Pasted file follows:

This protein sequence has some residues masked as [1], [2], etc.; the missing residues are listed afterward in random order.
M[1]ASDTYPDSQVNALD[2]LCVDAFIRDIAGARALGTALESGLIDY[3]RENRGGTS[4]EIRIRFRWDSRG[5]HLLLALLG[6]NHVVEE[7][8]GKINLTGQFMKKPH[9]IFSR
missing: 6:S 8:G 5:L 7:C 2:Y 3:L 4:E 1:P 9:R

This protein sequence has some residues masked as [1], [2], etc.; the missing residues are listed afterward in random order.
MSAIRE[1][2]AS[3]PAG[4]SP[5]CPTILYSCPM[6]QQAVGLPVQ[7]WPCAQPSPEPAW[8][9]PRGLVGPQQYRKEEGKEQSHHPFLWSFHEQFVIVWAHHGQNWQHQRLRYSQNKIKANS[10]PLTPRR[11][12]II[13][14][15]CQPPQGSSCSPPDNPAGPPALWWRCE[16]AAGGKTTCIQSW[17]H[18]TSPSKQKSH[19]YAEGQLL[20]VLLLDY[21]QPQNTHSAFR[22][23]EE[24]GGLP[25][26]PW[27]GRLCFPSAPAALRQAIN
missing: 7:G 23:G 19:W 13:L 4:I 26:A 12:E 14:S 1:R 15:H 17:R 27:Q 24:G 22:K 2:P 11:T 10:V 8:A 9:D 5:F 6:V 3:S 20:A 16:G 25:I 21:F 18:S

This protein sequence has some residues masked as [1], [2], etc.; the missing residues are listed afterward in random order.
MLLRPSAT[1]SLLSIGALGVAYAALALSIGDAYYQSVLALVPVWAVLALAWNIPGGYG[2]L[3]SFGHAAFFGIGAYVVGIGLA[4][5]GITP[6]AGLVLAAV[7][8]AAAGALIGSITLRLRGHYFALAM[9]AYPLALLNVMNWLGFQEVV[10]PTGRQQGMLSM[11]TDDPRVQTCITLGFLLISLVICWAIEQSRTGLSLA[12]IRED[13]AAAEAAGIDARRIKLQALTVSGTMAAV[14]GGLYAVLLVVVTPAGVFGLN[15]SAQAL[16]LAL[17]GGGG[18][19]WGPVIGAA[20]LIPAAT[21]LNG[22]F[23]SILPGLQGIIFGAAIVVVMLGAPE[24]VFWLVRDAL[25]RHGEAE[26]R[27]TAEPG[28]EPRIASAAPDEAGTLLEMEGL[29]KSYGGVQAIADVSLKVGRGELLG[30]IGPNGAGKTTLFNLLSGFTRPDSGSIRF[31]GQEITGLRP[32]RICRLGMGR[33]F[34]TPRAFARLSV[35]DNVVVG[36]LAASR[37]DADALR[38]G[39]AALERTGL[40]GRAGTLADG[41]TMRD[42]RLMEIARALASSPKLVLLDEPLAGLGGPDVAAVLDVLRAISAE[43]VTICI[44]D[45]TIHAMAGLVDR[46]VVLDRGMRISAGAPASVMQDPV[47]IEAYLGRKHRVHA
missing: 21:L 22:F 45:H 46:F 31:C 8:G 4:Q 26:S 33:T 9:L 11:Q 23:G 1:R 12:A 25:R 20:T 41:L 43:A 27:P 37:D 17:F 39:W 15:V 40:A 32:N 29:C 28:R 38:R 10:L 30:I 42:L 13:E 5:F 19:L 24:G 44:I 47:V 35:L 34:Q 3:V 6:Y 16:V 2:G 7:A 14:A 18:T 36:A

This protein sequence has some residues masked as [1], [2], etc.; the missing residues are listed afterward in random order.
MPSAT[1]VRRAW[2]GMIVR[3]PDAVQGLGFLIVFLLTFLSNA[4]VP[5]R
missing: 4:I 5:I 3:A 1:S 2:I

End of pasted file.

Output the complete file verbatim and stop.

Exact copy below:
This protein sequence has some residues masked as [1], [2], etc.; the missing residues are listed afterward in random order.
M[1]ASDTYPDSQVNALD[2]LCVDAFIRDIAGARALGTALESGLIDY[3]RENRGGTS[4]EIRIRFRWDSRG[5]HLLLALLG[6]NHVVEE[7][8]GKINLTGQFMKKPH[9]IFSR
missing: 6:S 8:G 5:L 7:C 2:Y 3:L 4:E 1:P 9:R

This protein sequence has some residues masked as [1], [2], etc.; the missing residues are listed afterward in random order.
MSAIRE[1][2]AS[3]PAG[4]SP[5]CPTILYSCPM[6]QQAVGLPVQ[7]WPCAQPSPEPAW[8][9]PRGLVGPQQYRKEEGKEQSHHPFLWSFHEQFVIVWAHHGQNWQHQRLRYSQNKIKANS[10]PLTPRR[11][12]II[13][14][15]CQPPQGSSCSPPDNPAGPPALWWRCE[16]AAGGKTTCIQSW[17]H[18]TSPSKQKSH[19]YAEGQLL[20]VLLLDY[21]QPQNTHSAFR[22][23]EE[24]GGLP[25][26]PW[27]GRLCFPSAPAALRQAIN
missing: 7:G 23:G 19:W 13:L 4:I 26:A 12:E 14:S 1:R 15:H 17:R 27:Q 24:G 22:K 2:P 11:T 10:V 8:A 9:D 5:F 6:V 3:S 20:A 16:G 25:I 21:F 18:S

This protein sequence has some residues masked as [1], [2], etc.; the missing residues are listed afterward in random order.
MLLRPSAT[1]SLLSIGALGVAYAALALSIGDAYYQSVLALVPVWAVLALAWNIPGGYG[2]L[3]SFGHAAFFGIGAYVVGIGLA[4][5]GITP[6]AGLVLAAV[7][8]AAAGALIGSITLRLRGHYFALAM[9]AYPLALLNVMNWLGFQEVV[10]PTGRQQGMLSM[11]TDDPRVQTCITLGFLLISLVICWAIEQSRTGLSLA[12]IRED[13]AAAEAAGIDARRIKLQALTVSGTMAAV[14]GGLYAVLLVVVTPAGVFGLN[15]SAQAL[16]LAL[17]GGGG[18][19]WGPVIGAA[20]LIPAAT[21]LNG[22]F[23]SILPGLQGIIFGAAIVVVMLGAPE[24]VFWLVRDAL[25]RHGEAE[26]R[27]TAEPG[28]EPRIASAAPDEAGTLLEMEGL[29]KSYGGVQAIADVSLKVGRGELLG[30]IGPNGAGKTTLFNLLSGFTRPDSGSIRF[31]GQEITGLRP[32]RICRLGMGR[33]F[34]TPRAFARLSV[35]DNVVVG[36]LAASR[37]DADALR[38]G[39]AALERTGL[40]GRAGTLADG[41]TMRD[42]RLMEIARALASSPKLVLLDEPLAGLGGPDVAAVLDVLRAISAE[43]VTICI[44]D[45]TIHAMAGLVDR[46]VVLDRGMRISAGAPASVMQDPV[47]IEAYLGRKHRVHA
missing: 21:L 22:F 45:H 46:F 31:C 8:G 4:Q 26:S 33:T 9:L 11:Q 23:G 1:R 12:A 25:R 20:T 41:L 43:A 27:P 37:D 17:F 39:W 15:V 40:A 32:N 29:C 28:R 38:R 10:L 30:I 42:L 13:E 5:F 19:L 24:G 44:I 47:V 35:L 34:Q 3:V 6:Y 16:V 2:G 7:A 14:A 18:T 36:A

This protein sequence has some residues masked as [1], [2], etc.; the missing residues are listed afterward in random order.
MPSAT[1]VRRAW[2]GMIVR[3]PDAVQGLGFLIVFLLTFLSNA[4]VP[5]R
missing: 4:I 5:I 3:A 1:S 2:I